Topics: What -- Skylab, Where -- New Jersey, Where -- Jersey, Where -- Marshall Space Flight Center (MSFC)
Source: http://mix.msfc.nasa.gov/abstracts.php?p=3316
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Astronauts are clowning around in space in this STS-51A onboard photo. Astronaut Gardner, holds a ?For Sale? sign after the retrieval of two malfunctioning satellites; the Western Union Telegraph Communication Satellite (WESTAR VI); and the PALAPA-B2 Satellite. Astronaut Allen, who is standing on the Remote Manipulator System (RMS) is reflected in Gardner?s helmet visor. The 51A mission launched aboard the Space Shuttle Discovery on November 8, 1984.
Topics: What -- Space Shuttle Orbiter, What -- STS-51A, What -- Discovery
Source: http://mix.msfc.nasa.gov/abstracts.php?p=3351
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Astronaut Walter M. "Wally" Schirra, one of the original seven astronauts for Mercury Project selected by NASA on April 27, 1959. The MA-8 (Mercury-Atlas) mission with Sigma 7 spacecraft was the third marned orbital flight by the United States, and made the six orbits in 9-1/4 hours.
Topics: What -- Mercury, What -- Atlas, Where -- United States of America
Source: http://mix.msfc.nasa.gov/abstracts.php?p=1519
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In June 1989 the Marshall Space Flight Center initiated studies of Space Transfer Vehicle (STV) concepts. A successor to the Orbital Transfer Vehicle (OTV) concept, the STV would be a high-performance space vehicle capable of transferring automated payloads from a Space Station to geosynchronous orbits, the Moon, or planets. Illustrated in this artist's concept are two STV's undergoing aerobraking maneuvers as they approach a Space Station.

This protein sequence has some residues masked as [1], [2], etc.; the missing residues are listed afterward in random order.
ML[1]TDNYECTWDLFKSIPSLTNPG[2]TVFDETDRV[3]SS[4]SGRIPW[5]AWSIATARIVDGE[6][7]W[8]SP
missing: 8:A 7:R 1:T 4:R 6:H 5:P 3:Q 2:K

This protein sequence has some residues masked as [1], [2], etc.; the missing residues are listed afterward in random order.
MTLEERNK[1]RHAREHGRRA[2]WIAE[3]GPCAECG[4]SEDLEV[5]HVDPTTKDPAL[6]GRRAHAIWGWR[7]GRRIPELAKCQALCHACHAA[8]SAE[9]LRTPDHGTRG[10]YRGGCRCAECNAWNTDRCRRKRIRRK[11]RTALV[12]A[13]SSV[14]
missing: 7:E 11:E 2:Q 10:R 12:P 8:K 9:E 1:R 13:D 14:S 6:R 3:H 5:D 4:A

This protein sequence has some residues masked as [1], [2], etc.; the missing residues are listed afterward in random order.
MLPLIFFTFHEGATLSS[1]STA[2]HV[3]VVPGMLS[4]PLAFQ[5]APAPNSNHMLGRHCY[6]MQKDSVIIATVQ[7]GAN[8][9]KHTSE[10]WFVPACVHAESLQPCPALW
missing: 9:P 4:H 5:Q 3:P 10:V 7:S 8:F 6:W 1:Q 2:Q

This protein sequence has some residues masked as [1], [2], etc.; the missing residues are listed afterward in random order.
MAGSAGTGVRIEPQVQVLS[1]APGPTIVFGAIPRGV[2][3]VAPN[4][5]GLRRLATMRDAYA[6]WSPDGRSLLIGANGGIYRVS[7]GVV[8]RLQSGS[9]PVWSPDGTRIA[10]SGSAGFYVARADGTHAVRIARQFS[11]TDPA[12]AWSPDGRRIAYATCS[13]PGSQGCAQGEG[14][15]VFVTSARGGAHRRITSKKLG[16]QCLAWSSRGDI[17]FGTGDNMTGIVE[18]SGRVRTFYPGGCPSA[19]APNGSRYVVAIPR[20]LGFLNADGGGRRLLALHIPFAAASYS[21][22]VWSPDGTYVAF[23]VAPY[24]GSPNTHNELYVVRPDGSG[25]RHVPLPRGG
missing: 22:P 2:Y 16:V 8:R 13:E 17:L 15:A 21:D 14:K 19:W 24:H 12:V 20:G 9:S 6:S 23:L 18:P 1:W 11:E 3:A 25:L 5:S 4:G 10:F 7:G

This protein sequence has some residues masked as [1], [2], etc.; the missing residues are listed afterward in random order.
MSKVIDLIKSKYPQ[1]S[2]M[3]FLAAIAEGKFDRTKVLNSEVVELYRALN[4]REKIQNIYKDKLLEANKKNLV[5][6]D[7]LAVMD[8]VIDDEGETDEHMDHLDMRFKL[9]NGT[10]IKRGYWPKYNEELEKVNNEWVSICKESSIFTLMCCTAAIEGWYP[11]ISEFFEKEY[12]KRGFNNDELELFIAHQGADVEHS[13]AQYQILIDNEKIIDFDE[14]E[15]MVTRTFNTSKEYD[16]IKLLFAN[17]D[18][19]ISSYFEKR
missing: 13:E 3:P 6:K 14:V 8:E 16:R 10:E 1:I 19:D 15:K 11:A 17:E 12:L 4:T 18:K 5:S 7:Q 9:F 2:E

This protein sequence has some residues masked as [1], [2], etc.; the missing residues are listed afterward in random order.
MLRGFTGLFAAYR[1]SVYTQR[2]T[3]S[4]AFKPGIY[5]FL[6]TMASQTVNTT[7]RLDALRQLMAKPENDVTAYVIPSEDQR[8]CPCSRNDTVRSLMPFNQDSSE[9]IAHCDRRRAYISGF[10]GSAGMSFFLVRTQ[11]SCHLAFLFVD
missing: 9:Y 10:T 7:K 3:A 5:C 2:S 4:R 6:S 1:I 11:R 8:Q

Topics: What -- Moon, Where -- Marshall Space Flight Center (MSFC)
Source: http://mix.msfc.nasa.gov/abstracts.php?p=971
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The Space Shuttle was designed to carry large payloads into Earth orbit. One of the most important payloads is Spacelab. The Spacelab serves as a small but well-equipped laboratory in space to perform experiments in zero-gravity and make astronomical observations above the Earth's obscuring atmosphere. In this photograph, Payload Specialist, Ulf Merbold, is working at Gradient Heating Facility on the Materials Science Double Rack (MSDR) inside the science module in the Orbiter Columbia's...
Topics: Who -- Ulf Merbold, What -- Space Shuttle Orbiter, What -- Earth, Where -- Marshall Space Flight...
Source: http://mix.msfc.nasa.gov/abstracts.php?p=1828
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The MEPHISTO experiment is a cooperative American and French investigation of the fundamentals of crystal growth. MEPHISTO is a French-designed and built materials processing furnace. MEPHISTO experiments study solidation (also called freezing) during the growth cycle of liquid materials used for semiconductor crystals. Solidification is the process where materials change from liquid (melt) to solid. An example of the solidification process is water changing into ice.
Topic: What -- Earth
Source: http://mix.msfc.nasa.gov/abstracts.php?p=114
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Five astronauts launched aboard the Space Shuttle Columbia on January 9, 1990 at 7:35:00am (EST) for the STS-32 mission. Pictured in their crew portrait, front left to right, are David C. Brandenstein, commander; and James D. Weatherbee, pilot. Pictured rear left to right are mission specialists Marsha S. Ivins, G. David Low, and Bonnie J. Dunbar. Primary objectives of the mission were the deployment of the SYNCOM IV-F5 defense communications satellite and the retrieval of NASA?s Long Duration...
Topics: Who -- Bonnie J. Dunbar, What -- Space Shuttle Orbiter, What -- Columbia, What -- STS-32
Source: http://mix.msfc.nasa.gov/abstracts.php?p=3440
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The Saturn V configuration is shown in inches and meters as illustrated by the Boeing Company. The Saturn V vehicle consisted of three stages: the S-IC (first) stage powered by five F-1 engines, the S-II (second) stage powered by five J-2 engines, the S-IVB (third) stage powered by one J-2 engine. A top for the first three stages was designed to contain the instrument unit, the guidance system, the Apollo spacecraft, and the escape system. The Apollo spacecraft consisted of the lunar module,...